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Ludwig Feuerbach (1804 - 1872)

1804 - 1872

Related Christianity - Germany - philosophy - religion - 1840s

But certainly for the present age, which prefers the sign to the thing signified, the copy to the original, representation to reality, the appearance to the essence... illusion only is sacred, truth profane. Nay, sacredness is held to be enhanced in proportion as truth decreases and illusion increases, so that the highest degree of illusion comes to be the highest degree of sacredness. Feuerbach, Preface to the second edition of The Essence of Christianity via Guy Debord's Society of the Spectacle (1967)

The Essence of Christianity (1841) - Ludwig Feuerbach [Amazon.com] [FR] [DE] [UK]

Biography

Ludwig Andreas Feuerbach (July 28, 1804 September 13, 1872) was a German philosopher, the fourth son of the eminent jurist Paul Johann Anselm Ritter von Feuerbach.

The Essence of Christianity (1841) - Ludwig Feuerbach

Ludwig Feuerbach (1804 - 1872) held that he had proven "that Christianity has in fact long vanished not only from the reason but from the life of mankind, that it is nothing more than a fixed idea" in flagrant contradiction to the distinctive features of contemporary civilization. This attack is followed up in his most important work, Das Wesen des Christentums (1841), which was translated into English (The Essence of Religion, by George Eliot, 1853, 2nd ad. 1881), French and Russian. Its aim may be described shortly as an effort to humanize theology. He lays it down that man, so far as he is rational, is to himself his own object of thought. Religion is consciousness of the infinite. Religion therefore is "nothing else than the consciousness of the infinity of the consciousness; or, in the consciousness of the infinite, the conscious subject has for his object the infinity of his own nature." Thus God is nothing else than man: he is, so to speak, the outward projection. of man's inward nature. In part I of his book he develops what he calls the "true or anthropological essence of religion." Treating of God in his various aspects "as a being of the understanding," "as a moral being or law," "as love" and so on, Feuerbach shows that in every aspect God corresponds to some feature or need of human nature. "If man is to find contentment in God, he must find himself in God." In part 2 he discusses the "false or theological essence of religion," i.e. the view which regards God as having a separate existence over against man. Hence arise various mistaken beliefs, such as the belief in revelation which not only injures the moral sense, but also "poisons, nay destroys, the divinest feeling in man, the sense of truth," and the belief in sacraments such as the Lord's Supper, a piece of religious materialism of which "the necessary consequences are superstition and immorality."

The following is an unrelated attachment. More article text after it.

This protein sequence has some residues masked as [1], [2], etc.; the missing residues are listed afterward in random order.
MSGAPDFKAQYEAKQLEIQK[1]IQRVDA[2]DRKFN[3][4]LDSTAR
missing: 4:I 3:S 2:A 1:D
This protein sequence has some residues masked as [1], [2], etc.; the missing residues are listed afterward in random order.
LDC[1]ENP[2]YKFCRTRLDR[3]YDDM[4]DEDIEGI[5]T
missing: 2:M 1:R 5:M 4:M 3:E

In spite of many admirable qualities both of style and matter the Essence of Christianity has never made much impression upon thought outside Germany. To treat the actual forms of religion as expressions of our various human needs is a fruitful idea which deserves fuller development than it has yet received, but Feuerbach's treatment of it is fatally vitiated by his subjectivism. Feuerbach denied that he was rightly called an atheist, but the denial is merely verbal: what he calls "theism" is atheism in the ordinary sense. Feuerbach labours under the same difficulty as Fichte; both thinkers strive in vain to reconcile the religious consciousness with subjectivism. --http://en.wikipedia.org/wiki/Ludwig_Feuerbach [Jul 2005]

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